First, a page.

Aarhus Universitets segl

Physical characteristics of forestomach contents from two nondomestic small ruminants, the blackbuck (Antilope cervicapra) and the Arabian sand gazelle (Gazella subgutturosa marica)

Publikation: Bidrag til tidsskrift/Konferencebidrag i tidsskrift /Bidrag til avisTidsskriftartikelForskningpeer review



  • Janine Hertaeg, University of Zurich, Schweiz
  • Cathrine Sauer, København Zoo
  • ,
  • Mads F. Bertelsen, København Zoo
  • ,
  • Sven Hammer, Naturschutz-Tierpark Görlitz, Qatar
  • Peter Lund
  • Martin Riis Weisbjerg
  • Marcus Clauss, University of Zürch, Schweiz
Rumen content stratification and the degree of dissociation of particle and fluid retention in the reticulorumen differ between ‘moose-type’ and ‘cattle-type’ ruminant species. These differences are not strictly linked to diet, except for a seeming limitation of ‘moose-type’ ruminants to a browsing niche. Nevertheless, these differences can be plausibly linked to other observed differences in ruminants, such as the intraruminal papillation pattern, or the size of the omasum. However, many of the corresponding measures are still only available for a restricted number of species. Here, we investigated the dry matter (i.e., the inverse of the moisture) concentration in forestomach contents of 10 blackbuck (Antilope cervicapra) and 7 Arabian sand gazelle (Gazella subgutturosa marica), and quantified the rumen papillation pattern. The blackbucks had distinct rumen contents stratification, with more moisture in ventral than in dorsal contents (difference 3.6% units, P < 0.001), whereas this difference was much less pronounced in the sand gazelles (0.6% units, P = 0.227). While reticulum contents were particularly moist in both species, omasum contents were particularly dry in sand gazelles, but did not differ in moisture from rumen contents in the blackbuck. This species is an outlier among ruminants due to its extremely small omasum. The intraruminal papillation pattern did not differ between blackbucks and sand gazelles and showed a surface enlargement factor (SEF) in the dorsal rumen of 27–28% of the SEF in the Atrium ruminis. Compared to data on digesta retention in the same species, the findings are in line with the overall concept of a high fluid throughput causing a distinct stratification of rumen contents and intraruminal papillation, and necessitating a large omasum for fluid re-absorption. However, the data also show that individual species may not correspond to all the assumptions of the concept, suggesting taxon-specific differences between species. Reasons for these differences cannot be linked to a dietary grass-browse spectrum, but may lie in evolutionary contingency.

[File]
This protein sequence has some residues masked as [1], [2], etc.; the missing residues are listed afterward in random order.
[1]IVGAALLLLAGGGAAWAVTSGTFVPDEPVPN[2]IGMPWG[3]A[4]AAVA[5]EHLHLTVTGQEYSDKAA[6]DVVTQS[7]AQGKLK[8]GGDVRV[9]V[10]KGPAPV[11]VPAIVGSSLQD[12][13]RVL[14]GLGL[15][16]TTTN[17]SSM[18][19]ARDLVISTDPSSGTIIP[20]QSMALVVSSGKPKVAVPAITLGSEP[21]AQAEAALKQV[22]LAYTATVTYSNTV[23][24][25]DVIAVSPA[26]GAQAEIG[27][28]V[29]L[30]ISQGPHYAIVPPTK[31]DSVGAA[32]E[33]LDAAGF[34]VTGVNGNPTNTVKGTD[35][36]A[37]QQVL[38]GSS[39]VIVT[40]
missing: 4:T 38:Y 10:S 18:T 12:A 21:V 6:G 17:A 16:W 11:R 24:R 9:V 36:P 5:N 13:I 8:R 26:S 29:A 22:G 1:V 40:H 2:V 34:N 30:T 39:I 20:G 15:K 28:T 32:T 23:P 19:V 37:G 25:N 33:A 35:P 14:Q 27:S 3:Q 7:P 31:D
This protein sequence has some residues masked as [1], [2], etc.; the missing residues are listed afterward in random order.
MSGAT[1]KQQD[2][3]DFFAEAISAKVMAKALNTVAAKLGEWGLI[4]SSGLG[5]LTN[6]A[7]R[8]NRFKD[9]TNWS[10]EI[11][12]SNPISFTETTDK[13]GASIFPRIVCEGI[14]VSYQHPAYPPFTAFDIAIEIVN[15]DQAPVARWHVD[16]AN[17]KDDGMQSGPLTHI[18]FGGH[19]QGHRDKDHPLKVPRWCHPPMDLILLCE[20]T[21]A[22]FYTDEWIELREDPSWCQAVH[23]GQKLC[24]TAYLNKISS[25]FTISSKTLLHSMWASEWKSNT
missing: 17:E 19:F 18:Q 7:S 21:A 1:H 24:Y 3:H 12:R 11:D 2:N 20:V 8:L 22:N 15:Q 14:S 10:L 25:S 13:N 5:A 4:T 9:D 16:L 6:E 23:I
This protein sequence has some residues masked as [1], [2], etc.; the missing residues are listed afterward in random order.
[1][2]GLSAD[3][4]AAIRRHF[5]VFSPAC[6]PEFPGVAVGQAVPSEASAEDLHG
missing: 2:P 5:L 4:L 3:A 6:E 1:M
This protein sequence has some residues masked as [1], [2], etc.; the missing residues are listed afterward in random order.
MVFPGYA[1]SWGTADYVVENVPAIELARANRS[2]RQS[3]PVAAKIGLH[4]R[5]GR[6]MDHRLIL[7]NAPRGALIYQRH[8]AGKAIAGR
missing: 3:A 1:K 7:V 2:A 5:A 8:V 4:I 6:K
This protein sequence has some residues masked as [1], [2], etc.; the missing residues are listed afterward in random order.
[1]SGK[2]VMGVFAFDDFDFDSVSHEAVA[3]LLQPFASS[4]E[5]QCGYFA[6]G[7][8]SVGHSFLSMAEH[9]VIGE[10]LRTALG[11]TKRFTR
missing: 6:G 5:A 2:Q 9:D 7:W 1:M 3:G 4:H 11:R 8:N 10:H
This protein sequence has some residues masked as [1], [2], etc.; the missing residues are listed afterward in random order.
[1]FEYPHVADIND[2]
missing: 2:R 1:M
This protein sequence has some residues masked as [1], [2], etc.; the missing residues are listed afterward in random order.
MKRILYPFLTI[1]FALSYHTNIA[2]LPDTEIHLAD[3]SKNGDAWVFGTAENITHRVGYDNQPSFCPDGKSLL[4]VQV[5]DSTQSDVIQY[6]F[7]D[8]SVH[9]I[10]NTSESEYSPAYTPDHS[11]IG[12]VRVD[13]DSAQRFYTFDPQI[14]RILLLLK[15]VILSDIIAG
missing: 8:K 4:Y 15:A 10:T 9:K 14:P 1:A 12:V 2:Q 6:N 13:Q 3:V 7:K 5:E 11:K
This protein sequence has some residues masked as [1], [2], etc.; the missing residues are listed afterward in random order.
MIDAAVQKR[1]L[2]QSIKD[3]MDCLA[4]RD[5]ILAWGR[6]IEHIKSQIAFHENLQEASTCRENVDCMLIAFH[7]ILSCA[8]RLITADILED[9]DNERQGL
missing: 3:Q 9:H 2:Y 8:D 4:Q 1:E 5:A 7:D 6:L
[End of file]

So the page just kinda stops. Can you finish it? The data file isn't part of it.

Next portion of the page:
TidsskriftComparative Biochemistry and Physiology - Part A: Molecular & Integrative Physiology
StatusUdgivet - jul. 2021

Se relationer på Aarhus Universitet Citationsformater

ID: 214834006